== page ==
Now with the bail arm closed, take hold the rod in one hand and fishing line in the other.  Pull on line at an angle from the rod until you think it will snap. The screw needs to be slackened until the line, under tension, only just starts to come off the reel before snapping.
plu image above fishing menu
Now to 'rig up'.
A rig is the terminal tackle i.e. your float, shot and hook.
Attach your float by threading the line through the small eye at the base of the float. and slide it up the line about 4 foot. Using a couple of BB shot, pinch one onto the line either side of and close to the float to hold it in place.
At this stage some anglers add all the shot needed to 'cock the float ' (make the float sit at the right level in the water with quarter of an inch showing - I do this later) Now tie your hook to nylon onto the end of the reel line (main line). see here for knots and cut off the excess mainline. About 4 inches from the hook pinch on a number 4 shot. (you will add more shot to set the float later)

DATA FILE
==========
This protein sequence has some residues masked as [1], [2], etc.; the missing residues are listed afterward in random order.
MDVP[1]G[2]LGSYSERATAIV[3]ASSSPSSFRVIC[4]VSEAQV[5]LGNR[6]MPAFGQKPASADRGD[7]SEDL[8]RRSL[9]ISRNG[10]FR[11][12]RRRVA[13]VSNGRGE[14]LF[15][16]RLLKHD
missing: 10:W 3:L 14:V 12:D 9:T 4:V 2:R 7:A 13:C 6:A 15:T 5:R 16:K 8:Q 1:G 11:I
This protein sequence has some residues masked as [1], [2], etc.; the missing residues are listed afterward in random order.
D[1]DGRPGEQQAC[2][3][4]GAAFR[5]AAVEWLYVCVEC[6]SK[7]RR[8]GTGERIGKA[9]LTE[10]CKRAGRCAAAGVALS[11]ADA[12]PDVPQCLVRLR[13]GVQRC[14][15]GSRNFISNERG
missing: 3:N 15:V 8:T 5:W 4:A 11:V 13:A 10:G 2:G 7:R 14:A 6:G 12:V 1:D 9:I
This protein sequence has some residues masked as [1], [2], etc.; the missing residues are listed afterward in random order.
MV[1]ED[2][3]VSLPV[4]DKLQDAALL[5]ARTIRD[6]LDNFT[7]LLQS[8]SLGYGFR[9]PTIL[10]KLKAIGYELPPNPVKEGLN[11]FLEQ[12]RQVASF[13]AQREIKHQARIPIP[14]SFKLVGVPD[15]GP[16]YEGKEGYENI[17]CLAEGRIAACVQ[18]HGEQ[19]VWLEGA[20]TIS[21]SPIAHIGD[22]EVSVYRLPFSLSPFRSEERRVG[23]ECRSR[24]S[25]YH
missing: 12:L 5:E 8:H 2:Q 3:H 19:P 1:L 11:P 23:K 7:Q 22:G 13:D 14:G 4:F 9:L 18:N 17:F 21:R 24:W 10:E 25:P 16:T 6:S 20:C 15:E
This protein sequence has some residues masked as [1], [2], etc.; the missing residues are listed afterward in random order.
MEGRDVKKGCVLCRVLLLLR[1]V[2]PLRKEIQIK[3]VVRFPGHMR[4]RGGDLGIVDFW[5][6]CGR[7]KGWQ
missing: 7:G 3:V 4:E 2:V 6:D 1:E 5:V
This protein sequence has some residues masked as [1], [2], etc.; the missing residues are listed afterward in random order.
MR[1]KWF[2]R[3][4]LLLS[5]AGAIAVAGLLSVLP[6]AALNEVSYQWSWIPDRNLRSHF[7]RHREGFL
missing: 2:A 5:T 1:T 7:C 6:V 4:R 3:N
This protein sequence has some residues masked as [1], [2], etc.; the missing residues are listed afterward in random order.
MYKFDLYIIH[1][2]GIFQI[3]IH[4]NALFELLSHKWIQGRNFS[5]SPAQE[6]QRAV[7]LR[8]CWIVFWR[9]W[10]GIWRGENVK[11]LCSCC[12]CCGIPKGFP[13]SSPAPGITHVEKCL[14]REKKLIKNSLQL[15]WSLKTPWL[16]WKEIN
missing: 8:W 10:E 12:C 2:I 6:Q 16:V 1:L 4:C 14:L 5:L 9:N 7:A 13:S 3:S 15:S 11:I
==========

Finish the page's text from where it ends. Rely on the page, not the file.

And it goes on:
Hold the rod in one hand, near the reel. With the rod pointing up in the air in front of you and the plummet off the ground, using the hand holding the rod, put your forefinger on the rim of the spool to stop line coming off and open the bail arm. Using a slow to and fro pendulum motion, swing the plummet into the anticipated fishing area, taking your finger off  the reel spool to let the plummet pull line off the reel and land where you want it to.
Reel the rig back in and move the float up or down accordingly and try again. Do this until the exact depth is found with just the tip of the float showing about a quarter of an inch above the water surface.
With the plummet settled on the bottom of the pond, if the float sinks your rig is set to shallow. If the float lies flat on the water or is sat in the water showing more than quarter of an inch your rig is set too deep.
Note. You want your hook to lie either on the bottom or just slightly above the bottom.
When you have plumbed the water there will be a 4 inch difference between using the clip on plummet and the other plummet